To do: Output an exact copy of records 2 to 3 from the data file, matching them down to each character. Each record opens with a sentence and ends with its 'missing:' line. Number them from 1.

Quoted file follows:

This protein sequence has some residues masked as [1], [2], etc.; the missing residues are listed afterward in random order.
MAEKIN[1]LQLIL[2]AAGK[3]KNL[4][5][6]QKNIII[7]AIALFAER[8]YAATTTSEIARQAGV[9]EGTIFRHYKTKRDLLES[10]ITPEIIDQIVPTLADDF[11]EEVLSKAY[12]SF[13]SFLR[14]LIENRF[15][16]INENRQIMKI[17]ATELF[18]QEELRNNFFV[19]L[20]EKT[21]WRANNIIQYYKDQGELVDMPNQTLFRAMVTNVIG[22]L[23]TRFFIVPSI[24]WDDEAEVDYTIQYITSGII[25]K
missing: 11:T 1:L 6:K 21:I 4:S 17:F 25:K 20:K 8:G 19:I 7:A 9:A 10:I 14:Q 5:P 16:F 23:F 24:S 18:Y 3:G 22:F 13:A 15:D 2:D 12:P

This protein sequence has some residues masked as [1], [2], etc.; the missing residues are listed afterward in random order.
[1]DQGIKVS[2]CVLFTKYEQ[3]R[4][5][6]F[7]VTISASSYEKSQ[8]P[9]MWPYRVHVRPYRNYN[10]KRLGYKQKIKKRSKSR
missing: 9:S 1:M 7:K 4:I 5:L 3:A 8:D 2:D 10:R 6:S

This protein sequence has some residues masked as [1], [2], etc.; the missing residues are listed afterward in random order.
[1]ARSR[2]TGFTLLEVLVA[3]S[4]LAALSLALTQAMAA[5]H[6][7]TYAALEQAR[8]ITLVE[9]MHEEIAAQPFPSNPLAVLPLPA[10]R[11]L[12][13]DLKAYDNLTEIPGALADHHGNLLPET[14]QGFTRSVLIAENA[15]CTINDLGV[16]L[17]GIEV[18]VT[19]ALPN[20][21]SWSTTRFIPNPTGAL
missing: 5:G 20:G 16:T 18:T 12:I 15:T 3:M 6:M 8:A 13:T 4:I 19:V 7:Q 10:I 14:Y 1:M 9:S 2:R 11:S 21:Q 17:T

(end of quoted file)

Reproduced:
This protein sequence has some residues masked as [1], [2], etc.; the missing residues are listed afterward in random order.
[1]DQGIKVS[2]CVLFTKYEQ[3]R[4][5][6]F[7]VTISASSYEKSQ[8]P[9]MWPYRVHVRPYRNYN[10]KRLGYKQKIKKRSKSR
missing: 9:S 1:M 7:K 4:I 5:L 3:A 8:D 2:D 10:R 6:S

This protein sequence has some residues masked as [1], [2], etc.; the missing residues are listed afterward in random order.
[1]ARSR[2]TGFTLLEVLVA[3]S[4]LAALSLALTQAMAA[5]H[6][7]TYAALEQAR[8]ITLVE[9]MHEEIAAQPFPSNPLAVLPLPA[10]R[11]L[12][13]DLKAYDNLTEIPGALADHHGNLLPET[14]QGFTRSVLIAENA[15]CTINDLGV[16]L[17]GIEV[18]VT[19]ALPN[20][21]SWSTTRFIPNPTGAL
missing: 5:G 20:G 16:T 18:T 12:I 15:T 3:M 6:M 8:A 13:T 4:I 19:V 7:Q 10:I 14:Y 1:M 9:S 2:R 11:S 21:Q 17:T